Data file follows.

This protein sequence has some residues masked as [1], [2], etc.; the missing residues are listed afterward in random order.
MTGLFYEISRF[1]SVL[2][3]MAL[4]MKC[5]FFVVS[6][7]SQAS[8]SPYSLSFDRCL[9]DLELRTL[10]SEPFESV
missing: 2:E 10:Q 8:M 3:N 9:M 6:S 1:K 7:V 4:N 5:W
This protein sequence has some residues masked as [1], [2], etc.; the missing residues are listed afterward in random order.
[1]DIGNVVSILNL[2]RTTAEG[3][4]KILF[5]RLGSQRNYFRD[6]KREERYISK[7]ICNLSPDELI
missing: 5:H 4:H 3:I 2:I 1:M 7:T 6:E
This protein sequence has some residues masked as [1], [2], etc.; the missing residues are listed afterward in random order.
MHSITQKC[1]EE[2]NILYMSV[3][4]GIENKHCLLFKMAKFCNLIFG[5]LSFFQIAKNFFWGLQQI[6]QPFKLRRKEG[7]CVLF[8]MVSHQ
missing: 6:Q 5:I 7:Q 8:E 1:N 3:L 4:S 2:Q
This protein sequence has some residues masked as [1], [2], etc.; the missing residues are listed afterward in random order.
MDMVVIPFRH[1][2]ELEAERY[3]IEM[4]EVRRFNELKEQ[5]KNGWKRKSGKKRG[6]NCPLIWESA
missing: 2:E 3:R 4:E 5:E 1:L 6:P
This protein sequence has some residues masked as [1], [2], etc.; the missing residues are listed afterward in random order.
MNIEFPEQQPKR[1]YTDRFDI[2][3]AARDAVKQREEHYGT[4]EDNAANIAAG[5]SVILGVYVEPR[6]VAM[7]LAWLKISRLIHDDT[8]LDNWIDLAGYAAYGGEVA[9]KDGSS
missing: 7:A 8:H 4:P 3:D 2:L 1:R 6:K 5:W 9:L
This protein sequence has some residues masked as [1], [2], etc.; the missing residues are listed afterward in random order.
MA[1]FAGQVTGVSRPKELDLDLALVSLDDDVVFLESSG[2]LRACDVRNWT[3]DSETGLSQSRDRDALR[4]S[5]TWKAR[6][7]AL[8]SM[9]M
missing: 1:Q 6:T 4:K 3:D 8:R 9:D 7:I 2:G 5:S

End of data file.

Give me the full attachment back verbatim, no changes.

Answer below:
This protein sequence has some residues masked as [1], [2], etc.; the missing residues are listed afterward in random order.
MTGLFYEISRF[1]SVL[2][3]MAL[4]MKC[5]FFVVS[6][7]SQAS[8]SPYSLSFDRCL[9]DLELRTL[10]SEPFESV
missing: 2:E 10:Q 8:M 3:N 9:M 6:S 1:K 7:V 4:N 5:W
This protein sequence has some residues masked as [1], [2], etc.; the missing residues are listed afterward in random order.
[1]DIGNVVSILNL[2]RTTAEG[3][4]KILF[5]RLGSQRNYFRD[6]KREERYISK[7]ICNLSPDELI
missing: 5:H 4:H 3:I 2:I 1:M 7:T 6:E
This protein sequence has some residues masked as [1], [2], etc.; the missing residues are listed afterward in random order.
MHSITQKC[1]EE[2]NILYMSV[3][4]GIENKHCLLFKMAKFCNLIFG[5]LSFFQIAKNFFWGLQQI[6]QPFKLRRKEG[7]CVLF[8]MVSHQ
missing: 6:Q 5:I 7:Q 8:E 1:N 3:L 4:S 2:Q
This protein sequence has some residues masked as [1], [2], etc.; the missing residues are listed afterward in random order.
MDMVVIPFRH[1][2]ELEAERY[3]IEM[4]EVRRFNELKEQ[5]KNGWKRKSGKKRG[6]NCPLIWESA
missing: 2:E 3:R 4:E 5:E 1:L 6:P
This protein sequence has some residues masked as [1], [2], etc.; the missing residues are listed afterward in random order.
MNIEFPEQQPKR[1]YTDRFDI[2][3]AARDAVKQREEHYGT[4]EDNAANIAAG[5]SVILGVYVEPR[6]VAM[7]LAWLKISRLIHDDT[8]LDNWIDLAGYAAYGGEVA[9]KDGSS
missing: 7:A 8:H 4:P 3:D 2:L 1:R 6:K 5:W 9:L
This protein sequence has some residues masked as [1], [2], etc.; the missing residues are listed afterward in random order.
MA[1]FAGQVTGVSRPKELDLDLALVSLDDDVVFLESSG[2]LRACDVRNWT[3]DSETGLSQSRDRDALR[4]S[5]TWKAR[6][7]AL[8]SM[9]M
missing: 1:Q 6:T 4:K 3:D 8:R 9:D 7:I 2:G 5:S